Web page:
RBG contains a lot of gun play and soldier talk which is supposedly different or revolutionary because their agitation is aimed at cops or anyone not of their revolution, but often the listener is forced to remind themselves of that due to the monotony of subject and similarity toward every other unimaginative crack narrative so popular at the moment RBG was released. It’s a message fraught with the same contradictions and difficult questions that plagued the Black Panther Party they so clearly emulate. In fact, it’s right on par with 2pac Shakur’s THUG LIFE movement, preceding Dead Prez’s rhetorical shift by over a decade, so it makes sense that in 2006 they teamed up with the Outlawz to release an awful album no one cared about. In comparison with LGF, their philosophy since comes off as weary nihilism at best (“W-4”) and calculated posturing at worst (The horrifically titled “I have a dream too”) and for a fan it’s a difficult switch to stomach.

Regardless of what they have become, we will always have Let’s Get Free to remember and M-1 by. Beyond their issues, as Dead Prez re-imagine George Orwell with gusto, woo women with games of chess and beg us to eat curried falafel and barbeque tofu for our own good, they represent the eternal hope of the young, educated revolutionaries. As they begin to read and comprehend the vast, ugly history our world is built upon, Let’s Get Free is their shock, their repulsion, their conviction that the world is not only redeemable but worth saving and that they will be the ones to dam the flood. It’s kind of stupid and embarrassing and every once in a while you’ll laugh out loud at the audacity of their hope, but it’s also refreshing.


T.R.O.Y. said...

I'm not sure I'm entirely in agreement with the concept that Dead Prez's message is generally more lucid or more incisive than Public Enemy's. For one thing, I feel like Public Enemy's social commentary was typically carried out through the lens of the mass media - their social critique was media critique. When they chastised members of their community for amorality, indifference, or defeatism, they were quick to point out how the mass media engineers such mentalities and then resells the images of zombie-like negroes living lifestyles based on these mentalities as justifications for cutting social spending or allowing cops to shoot unarmed kids without repercussion.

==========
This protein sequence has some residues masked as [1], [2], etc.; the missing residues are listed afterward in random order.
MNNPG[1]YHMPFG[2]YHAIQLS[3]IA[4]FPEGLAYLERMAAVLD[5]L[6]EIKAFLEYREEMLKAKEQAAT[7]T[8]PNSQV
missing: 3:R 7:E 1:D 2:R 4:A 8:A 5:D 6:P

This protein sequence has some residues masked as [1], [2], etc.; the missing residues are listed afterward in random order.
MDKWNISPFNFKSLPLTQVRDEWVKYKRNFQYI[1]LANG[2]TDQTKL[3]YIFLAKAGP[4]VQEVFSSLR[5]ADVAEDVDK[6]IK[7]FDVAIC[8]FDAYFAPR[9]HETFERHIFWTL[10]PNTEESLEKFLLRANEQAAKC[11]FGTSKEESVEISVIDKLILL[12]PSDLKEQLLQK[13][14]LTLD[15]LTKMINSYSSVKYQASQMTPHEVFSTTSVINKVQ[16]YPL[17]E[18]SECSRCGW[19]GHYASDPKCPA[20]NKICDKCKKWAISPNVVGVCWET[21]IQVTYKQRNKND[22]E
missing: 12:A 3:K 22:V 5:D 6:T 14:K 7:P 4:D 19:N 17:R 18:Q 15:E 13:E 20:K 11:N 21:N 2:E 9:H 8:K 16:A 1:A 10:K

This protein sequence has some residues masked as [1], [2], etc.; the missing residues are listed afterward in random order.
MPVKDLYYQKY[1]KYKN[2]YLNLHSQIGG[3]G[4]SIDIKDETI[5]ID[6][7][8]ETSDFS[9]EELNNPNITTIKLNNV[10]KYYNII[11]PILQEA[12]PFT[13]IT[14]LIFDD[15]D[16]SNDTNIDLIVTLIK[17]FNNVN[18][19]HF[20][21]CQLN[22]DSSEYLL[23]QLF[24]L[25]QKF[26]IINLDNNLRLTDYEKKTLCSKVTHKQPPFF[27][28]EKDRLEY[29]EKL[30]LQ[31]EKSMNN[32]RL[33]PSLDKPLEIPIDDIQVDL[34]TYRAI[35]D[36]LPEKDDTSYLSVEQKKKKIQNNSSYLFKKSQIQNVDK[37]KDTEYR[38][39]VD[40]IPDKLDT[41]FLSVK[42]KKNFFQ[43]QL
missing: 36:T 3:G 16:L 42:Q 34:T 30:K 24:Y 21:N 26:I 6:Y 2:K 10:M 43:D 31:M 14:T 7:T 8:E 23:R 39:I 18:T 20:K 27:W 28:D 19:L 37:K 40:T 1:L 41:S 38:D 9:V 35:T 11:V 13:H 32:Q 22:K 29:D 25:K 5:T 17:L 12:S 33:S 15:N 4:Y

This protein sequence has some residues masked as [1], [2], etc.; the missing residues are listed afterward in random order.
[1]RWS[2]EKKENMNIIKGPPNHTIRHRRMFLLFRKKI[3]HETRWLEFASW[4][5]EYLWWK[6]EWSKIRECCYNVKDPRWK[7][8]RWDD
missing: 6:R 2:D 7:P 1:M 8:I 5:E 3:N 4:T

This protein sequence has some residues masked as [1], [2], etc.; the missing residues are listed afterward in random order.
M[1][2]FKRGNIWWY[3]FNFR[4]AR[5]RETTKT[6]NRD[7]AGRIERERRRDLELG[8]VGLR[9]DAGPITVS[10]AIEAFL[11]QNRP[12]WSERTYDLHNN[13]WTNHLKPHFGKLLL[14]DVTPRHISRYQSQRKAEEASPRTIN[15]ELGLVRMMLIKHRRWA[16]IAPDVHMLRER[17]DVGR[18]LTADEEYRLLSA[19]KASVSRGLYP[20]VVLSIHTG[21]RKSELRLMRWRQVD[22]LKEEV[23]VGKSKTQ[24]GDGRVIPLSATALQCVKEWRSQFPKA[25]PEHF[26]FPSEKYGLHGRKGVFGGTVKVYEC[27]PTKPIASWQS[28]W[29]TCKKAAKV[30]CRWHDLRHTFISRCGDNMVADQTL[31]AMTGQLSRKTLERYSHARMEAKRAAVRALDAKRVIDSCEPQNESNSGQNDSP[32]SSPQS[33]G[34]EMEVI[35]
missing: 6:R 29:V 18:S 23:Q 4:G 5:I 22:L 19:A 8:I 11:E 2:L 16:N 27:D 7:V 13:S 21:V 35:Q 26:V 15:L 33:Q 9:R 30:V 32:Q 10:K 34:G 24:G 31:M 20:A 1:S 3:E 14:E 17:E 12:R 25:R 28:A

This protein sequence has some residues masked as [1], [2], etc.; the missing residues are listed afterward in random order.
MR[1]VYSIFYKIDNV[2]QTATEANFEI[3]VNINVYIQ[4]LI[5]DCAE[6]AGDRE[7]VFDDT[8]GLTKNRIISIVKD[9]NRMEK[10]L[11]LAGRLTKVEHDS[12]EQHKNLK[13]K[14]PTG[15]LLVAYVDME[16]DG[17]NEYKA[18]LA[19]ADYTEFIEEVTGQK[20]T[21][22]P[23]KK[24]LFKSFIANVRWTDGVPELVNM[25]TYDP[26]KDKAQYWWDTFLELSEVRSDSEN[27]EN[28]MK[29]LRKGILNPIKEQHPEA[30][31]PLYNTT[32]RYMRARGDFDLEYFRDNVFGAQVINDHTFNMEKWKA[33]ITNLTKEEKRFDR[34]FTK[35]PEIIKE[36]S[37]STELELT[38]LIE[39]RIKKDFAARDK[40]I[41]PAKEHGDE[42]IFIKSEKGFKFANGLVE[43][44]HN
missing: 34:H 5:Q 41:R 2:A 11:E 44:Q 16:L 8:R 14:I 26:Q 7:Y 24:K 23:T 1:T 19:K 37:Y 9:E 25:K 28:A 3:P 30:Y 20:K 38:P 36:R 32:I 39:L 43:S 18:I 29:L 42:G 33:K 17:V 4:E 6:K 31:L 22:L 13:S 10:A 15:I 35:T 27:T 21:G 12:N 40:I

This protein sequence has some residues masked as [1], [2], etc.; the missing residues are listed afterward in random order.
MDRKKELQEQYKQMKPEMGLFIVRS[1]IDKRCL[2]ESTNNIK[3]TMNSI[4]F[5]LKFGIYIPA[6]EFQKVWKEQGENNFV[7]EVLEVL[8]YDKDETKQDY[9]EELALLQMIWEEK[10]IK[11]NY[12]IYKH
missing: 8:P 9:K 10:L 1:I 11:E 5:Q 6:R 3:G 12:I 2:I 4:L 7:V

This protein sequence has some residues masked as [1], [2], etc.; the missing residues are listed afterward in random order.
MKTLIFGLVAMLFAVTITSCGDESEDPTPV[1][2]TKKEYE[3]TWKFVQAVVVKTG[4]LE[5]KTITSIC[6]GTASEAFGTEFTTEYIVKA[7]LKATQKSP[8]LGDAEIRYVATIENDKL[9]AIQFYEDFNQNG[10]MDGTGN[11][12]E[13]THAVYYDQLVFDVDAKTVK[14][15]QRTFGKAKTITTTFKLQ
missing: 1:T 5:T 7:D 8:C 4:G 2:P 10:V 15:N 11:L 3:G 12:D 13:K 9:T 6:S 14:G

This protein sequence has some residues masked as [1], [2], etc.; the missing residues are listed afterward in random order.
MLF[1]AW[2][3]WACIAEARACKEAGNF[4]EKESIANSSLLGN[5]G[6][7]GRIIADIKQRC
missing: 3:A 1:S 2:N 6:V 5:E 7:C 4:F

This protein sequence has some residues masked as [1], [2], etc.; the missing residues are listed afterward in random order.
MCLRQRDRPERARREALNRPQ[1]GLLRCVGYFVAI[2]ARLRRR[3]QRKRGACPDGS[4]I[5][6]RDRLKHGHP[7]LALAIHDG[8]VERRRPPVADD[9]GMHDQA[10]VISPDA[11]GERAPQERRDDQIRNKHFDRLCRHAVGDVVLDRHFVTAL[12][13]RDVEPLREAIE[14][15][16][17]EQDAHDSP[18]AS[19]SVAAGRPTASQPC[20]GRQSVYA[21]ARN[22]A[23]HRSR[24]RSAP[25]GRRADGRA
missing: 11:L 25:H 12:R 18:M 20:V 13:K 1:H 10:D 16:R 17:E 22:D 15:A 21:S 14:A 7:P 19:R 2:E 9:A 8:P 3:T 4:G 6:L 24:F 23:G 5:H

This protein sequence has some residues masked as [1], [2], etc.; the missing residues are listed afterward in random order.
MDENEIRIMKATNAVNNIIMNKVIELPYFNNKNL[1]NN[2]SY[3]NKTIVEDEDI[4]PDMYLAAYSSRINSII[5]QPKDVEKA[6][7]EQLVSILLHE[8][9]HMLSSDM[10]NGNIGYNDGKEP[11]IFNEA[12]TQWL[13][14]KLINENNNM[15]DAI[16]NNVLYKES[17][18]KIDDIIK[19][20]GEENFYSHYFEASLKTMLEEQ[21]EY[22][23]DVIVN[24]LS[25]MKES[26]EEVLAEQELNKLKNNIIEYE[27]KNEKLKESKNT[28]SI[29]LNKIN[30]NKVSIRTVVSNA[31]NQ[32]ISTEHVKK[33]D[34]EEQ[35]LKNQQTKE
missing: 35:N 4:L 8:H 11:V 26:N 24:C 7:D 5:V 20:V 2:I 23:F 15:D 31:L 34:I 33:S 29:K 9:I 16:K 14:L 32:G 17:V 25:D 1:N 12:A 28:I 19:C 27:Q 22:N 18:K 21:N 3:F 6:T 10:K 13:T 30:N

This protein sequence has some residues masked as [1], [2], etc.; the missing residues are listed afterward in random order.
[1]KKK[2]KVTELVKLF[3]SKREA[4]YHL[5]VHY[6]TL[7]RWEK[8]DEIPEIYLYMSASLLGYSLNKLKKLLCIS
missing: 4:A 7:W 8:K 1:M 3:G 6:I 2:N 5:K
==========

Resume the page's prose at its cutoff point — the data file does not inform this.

Dead Prez do engage in similar discourse, but like you've pointed out they are a little bit more inclined to engage politics and history through the lens of economics.

PE weren't confusing to listen to, though, for the average listener, because Chuck D was singularly talented at breaking down relatively complex concepts with a very down-home avuncular style. So while it does take a focused mind to absorb chuck's deconstruction of mass media and race, his lack of reliance on academic texts worked very favorably for him. Whether or not his approach is more admirable or effective is probably a subjective call but there's no doubt in my mind that for the most part he did not have much of a problem concisely and clearly getting his point across.

I enjoyed this post. It's good to see some actual discourse in the rap blogosphere.

Abe Beame said...

It's nice getting a comment that elevates the discussion above masturbatory intellectual one upsmanship. I'd be interested for some recommended songs in which you feel Chuck offers a cohesive, specific indictment. I begrudge PE nothing for the record, it's like trying to compare "Children's Story" and "Niggas Bleed". A song like that doesn't just materialize, it's built on the backs of breakthroughs that came before it. Chuck's contributions are no less valid through DP's building on his work, I just remember being 16 and hearing LGF for the first time and being blown away by their journalistic approach.

T.R.O.Y. said...

Ah, "journalistic." That might be the key to the difference between PE and Dead Prez, ultimately. Even though PE have been lauded as rap news correspondents, they really are more analysts of media than reporters.